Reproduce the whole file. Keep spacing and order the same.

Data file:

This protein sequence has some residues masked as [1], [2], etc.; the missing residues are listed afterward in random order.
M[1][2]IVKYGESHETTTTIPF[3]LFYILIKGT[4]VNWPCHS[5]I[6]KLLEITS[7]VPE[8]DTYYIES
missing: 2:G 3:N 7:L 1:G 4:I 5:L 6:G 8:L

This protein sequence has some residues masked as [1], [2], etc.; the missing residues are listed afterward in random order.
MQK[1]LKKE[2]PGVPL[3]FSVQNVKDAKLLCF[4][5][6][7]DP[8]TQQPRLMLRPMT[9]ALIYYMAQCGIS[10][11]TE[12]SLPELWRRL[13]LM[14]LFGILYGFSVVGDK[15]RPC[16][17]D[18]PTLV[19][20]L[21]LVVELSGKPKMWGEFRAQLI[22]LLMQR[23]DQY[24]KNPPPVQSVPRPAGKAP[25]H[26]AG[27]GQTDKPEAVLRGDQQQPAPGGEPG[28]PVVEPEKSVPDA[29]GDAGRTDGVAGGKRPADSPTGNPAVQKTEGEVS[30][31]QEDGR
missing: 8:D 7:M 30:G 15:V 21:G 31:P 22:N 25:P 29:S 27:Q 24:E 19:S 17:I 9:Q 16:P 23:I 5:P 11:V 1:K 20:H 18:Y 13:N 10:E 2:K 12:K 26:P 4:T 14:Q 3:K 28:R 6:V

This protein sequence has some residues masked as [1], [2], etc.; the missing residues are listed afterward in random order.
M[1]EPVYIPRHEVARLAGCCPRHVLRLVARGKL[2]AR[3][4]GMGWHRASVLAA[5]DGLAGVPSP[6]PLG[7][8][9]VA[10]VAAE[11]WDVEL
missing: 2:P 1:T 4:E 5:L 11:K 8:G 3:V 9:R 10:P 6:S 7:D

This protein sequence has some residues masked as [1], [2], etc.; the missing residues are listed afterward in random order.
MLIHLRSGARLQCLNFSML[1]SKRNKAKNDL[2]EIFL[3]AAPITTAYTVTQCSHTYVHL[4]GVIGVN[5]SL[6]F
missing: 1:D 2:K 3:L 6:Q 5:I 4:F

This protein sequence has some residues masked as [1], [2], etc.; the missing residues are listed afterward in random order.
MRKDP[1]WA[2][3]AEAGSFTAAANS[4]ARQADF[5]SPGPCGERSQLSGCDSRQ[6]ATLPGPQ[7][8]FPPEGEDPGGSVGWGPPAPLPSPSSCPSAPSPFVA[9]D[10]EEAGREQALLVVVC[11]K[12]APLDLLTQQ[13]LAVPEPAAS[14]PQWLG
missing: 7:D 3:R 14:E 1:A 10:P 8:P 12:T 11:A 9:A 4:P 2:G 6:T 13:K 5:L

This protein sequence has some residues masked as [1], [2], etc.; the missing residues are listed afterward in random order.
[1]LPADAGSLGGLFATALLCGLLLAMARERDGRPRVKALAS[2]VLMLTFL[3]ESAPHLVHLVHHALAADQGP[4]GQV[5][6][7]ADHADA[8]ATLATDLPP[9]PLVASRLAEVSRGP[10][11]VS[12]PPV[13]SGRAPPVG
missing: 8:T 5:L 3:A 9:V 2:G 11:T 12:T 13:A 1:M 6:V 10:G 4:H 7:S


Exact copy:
This protein sequence has some residues masked as [1], [2], etc.; the missing residues are listed afterward in random order.
M[1][2]IVKYGESHETTTTIPF[3]LFYILIKGT[4]VNWPCHS[5]I[6]KLLEITS[7]VPE[8]DTYYIES
missing: 2:G 3:N 7:L 1:G 4:I 5:L 6:G 8:L

This protein sequence has some residues masked as [1], [2], etc.; the missing residues are listed afterward in random order.
MQK[1]LKKE[2]PGVPL[3]FSVQNVKDAKLLCF[4][5][6][7]DP[8]TQQPRLMLRPMT[9]ALIYYMAQCGIS[10][11]TE[12]SLPELWRRL[13]LM[14]LFGILYGFSVVGDK[15]RPC[16][17]D[18]PTLV[19][20]L[21]LVVELSGKPKMWGEFRAQLI[22]LLMQR[23]DQY[24]KNPPPVQSVPRPAGKAP[25]H[26]AG[27]GQTDKPEAVLRGDQQQPAPGGEPG[28]PVVEPEKSVPDA[29]GDAGRTDGVAGGKRPADSPTGNPAVQKTEGEVS[30][31]QEDGR
missing: 8:D 7:M 30:G 15:V 21:G 31:P 22:N 25:P 29:S 27:Q 24:E 19:S 17:I 9:Q 16:P 23:I 5:P 11:V 1:K 20:H 18:Y 13:N 10:E 2:K 12:K 26:P 4:T 14:Q 3:K 28:R 6:V

This protein sequence has some residues masked as [1], [2], etc.; the missing residues are listed afterward in random order.
M[1]EPVYIPRHEVARLAGCCPRHVLRLVARGKL[2]AR[3][4]GMGWHRASVLAA[5]DGLAGVPSP[6]PLG[7][8][9]VA[10]VAAE[11]WDVEL
missing: 2:P 1:T 4:E 5:L 11:K 8:G 3:V 9:R 10:P 6:S 7:D

This protein sequence has some residues masked as [1], [2], etc.; the missing residues are listed afterward in random order.
MLIHLRSGARLQCLNFSML[1]SKRNKAKNDL[2]EIFL[3]AAPITTAYTVTQCSHTYVHL[4]GVIGVN[5]SL[6]F
missing: 1:D 2:K 3:L 6:Q 5:I 4:F

This protein sequence has some residues masked as [1], [2], etc.; the missing residues are listed afterward in random order.
MRKDP[1]WA[2][3]AEAGSFTAAANS[4]ARQADF[5]SPGPCGERSQLSGCDSRQ[6]ATLPGPQ[7][8]FPPEGEDPGGSVGWGPPAPLPSPSSCPSAPSPFVA[9]D[10]EEAGREQALLVVVC[11]K[12]APLDLLTQQ[13]LAVPEPAAS[14]PQWLG
missing: 7:D 3:R 14:E 1:A 10:P 8:P 12:T 11:A 9:A 4:P 2:G 6:T 13:K 5:L

This protein sequence has some residues masked as [1], [2], etc.; the missing residues are listed afterward in random order.
[1]LPADAGSLGGLFATALLCGLLLAMARERDGRPRVKALAS[2]VLMLTFL[3]ESAPHLVHLVHHALAADQGP[4]GQV[5][6][7]ADHADA[8]ATLATDLPP[9]PLVASRLAEVSRGP[10][11]VS[12]PPV[13]SGRAPPVG
missing: 8:T 5:L 3:A 9:V 2:G 11:T 12:T 13:A 1:M 6:V 10:G 4:H 7:S